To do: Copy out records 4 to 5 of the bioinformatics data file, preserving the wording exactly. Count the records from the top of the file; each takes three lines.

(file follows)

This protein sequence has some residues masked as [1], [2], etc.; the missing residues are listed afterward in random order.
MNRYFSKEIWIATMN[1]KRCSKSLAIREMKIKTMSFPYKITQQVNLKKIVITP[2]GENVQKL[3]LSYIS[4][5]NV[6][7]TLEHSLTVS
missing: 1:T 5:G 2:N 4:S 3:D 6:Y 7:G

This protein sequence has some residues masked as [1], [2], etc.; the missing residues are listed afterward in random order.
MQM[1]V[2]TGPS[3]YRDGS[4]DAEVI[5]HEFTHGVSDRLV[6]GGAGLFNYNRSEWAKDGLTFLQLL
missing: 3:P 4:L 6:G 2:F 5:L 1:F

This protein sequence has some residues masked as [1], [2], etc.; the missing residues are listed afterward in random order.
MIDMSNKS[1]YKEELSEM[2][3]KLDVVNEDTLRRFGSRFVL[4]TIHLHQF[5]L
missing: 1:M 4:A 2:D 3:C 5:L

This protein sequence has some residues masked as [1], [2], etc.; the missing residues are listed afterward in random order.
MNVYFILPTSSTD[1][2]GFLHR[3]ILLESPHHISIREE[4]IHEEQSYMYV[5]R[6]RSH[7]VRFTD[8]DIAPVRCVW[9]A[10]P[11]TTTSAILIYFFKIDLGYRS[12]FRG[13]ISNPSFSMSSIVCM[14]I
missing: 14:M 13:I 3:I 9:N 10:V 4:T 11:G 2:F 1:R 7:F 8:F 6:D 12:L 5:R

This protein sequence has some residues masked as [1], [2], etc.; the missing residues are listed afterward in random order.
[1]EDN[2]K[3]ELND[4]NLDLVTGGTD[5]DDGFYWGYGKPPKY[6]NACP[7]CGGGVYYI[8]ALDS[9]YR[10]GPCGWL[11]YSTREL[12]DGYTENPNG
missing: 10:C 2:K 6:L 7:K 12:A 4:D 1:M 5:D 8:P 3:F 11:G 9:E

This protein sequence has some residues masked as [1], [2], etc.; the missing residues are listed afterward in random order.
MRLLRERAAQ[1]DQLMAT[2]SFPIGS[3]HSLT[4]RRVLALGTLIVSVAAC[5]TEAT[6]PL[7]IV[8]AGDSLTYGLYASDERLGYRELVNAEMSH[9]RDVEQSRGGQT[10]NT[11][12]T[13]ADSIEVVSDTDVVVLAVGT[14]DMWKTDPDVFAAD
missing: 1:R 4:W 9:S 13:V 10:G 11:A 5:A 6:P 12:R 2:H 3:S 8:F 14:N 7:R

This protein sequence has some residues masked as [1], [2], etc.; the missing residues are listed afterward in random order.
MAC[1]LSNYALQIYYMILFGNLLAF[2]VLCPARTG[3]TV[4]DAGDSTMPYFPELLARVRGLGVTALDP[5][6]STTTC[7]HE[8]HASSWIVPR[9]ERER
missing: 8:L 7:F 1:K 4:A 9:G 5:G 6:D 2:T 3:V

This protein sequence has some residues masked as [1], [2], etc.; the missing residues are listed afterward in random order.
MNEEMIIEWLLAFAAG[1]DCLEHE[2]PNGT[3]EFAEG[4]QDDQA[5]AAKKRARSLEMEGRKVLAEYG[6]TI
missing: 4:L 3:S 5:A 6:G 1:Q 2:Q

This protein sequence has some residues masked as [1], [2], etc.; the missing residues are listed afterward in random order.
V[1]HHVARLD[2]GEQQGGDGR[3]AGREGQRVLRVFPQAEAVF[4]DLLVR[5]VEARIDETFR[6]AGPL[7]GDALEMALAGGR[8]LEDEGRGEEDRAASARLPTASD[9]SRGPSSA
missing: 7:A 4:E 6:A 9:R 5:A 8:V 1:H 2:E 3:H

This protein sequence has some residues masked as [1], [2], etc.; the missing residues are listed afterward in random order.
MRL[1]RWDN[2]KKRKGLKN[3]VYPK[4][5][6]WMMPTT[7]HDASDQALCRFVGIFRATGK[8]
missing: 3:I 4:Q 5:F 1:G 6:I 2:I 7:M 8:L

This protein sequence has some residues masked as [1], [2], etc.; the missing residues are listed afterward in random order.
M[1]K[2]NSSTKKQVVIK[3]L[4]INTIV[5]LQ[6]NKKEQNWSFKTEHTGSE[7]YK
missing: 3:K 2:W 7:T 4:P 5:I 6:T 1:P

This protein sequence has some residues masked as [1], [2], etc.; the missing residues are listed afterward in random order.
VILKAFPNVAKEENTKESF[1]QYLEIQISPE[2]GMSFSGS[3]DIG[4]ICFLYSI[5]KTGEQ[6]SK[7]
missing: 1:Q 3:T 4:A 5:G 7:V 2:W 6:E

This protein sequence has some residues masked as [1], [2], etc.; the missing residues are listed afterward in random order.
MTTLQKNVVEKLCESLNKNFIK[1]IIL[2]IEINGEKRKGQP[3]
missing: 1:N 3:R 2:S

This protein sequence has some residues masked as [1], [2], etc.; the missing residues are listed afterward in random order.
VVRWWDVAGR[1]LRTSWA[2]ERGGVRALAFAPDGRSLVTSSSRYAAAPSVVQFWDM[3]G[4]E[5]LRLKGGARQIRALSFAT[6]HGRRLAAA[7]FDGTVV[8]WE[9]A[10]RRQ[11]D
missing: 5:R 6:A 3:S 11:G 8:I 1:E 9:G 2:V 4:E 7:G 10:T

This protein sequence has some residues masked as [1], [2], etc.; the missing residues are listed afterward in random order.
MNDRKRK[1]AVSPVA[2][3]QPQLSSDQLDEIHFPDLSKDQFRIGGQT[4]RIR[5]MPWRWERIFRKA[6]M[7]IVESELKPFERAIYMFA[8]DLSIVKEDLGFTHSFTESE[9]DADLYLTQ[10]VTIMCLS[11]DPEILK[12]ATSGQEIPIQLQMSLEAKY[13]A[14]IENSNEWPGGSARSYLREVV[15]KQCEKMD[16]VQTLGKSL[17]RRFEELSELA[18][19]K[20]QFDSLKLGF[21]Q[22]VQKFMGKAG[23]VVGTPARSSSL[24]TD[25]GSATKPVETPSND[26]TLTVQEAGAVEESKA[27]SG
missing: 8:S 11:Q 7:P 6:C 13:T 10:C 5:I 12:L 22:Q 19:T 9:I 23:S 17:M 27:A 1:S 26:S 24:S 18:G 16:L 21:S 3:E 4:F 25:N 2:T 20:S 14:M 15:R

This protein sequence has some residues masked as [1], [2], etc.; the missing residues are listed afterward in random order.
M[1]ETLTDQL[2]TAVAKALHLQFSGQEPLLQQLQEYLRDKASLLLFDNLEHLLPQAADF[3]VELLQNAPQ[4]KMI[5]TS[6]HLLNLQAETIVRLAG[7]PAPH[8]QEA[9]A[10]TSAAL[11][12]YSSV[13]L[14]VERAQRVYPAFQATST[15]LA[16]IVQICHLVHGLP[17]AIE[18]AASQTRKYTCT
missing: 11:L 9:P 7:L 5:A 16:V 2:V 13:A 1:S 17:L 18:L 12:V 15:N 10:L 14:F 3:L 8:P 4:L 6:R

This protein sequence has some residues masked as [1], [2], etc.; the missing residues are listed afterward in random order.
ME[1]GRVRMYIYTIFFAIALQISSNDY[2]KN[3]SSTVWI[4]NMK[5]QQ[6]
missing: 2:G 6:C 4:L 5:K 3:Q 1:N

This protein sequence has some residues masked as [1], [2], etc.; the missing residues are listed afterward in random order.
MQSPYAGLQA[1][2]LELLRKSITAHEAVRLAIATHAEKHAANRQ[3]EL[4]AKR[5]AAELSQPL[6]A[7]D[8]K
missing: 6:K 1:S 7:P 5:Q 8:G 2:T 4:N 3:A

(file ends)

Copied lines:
This protein sequence has some residues masked as [1], [2], etc.; the missing residues are listed afterward in random order.
MNVYFILPTSSTD[1][2]GFLHR[3]ILLESPHHISIREE[4]IHEEQSYMYV[5]R[6]RSH[7]VRFTD[8]DIAPVRCVW[9]A[10]P[11]TTTSAILIYFFKIDLGYRS[12]FRG[13]ISNPSFSMSSIVCM[14]I
missing: 14:M 13:I 3:I 9:N 10:V 4:T 11:G 2:F 1:R 7:F 8:F 6:D 12:L 5:R

This protein sequence has some residues masked as [1], [2], etc.; the missing residues are listed afterward in random order.
[1]EDN[2]K[3]ELND[4]NLDLVTGGTD[5]DDGFYWGYGKPPKY[6]NACP[7]CGGGVYYI[8]ALDS[9]YR[10]GPCGWL[11]YSTREL[12]DGYTENPNG
missing: 10:C 2:K 6:L 7:K 12:A 4:D 1:M 5:D 8:P 3:F 11:G 9:E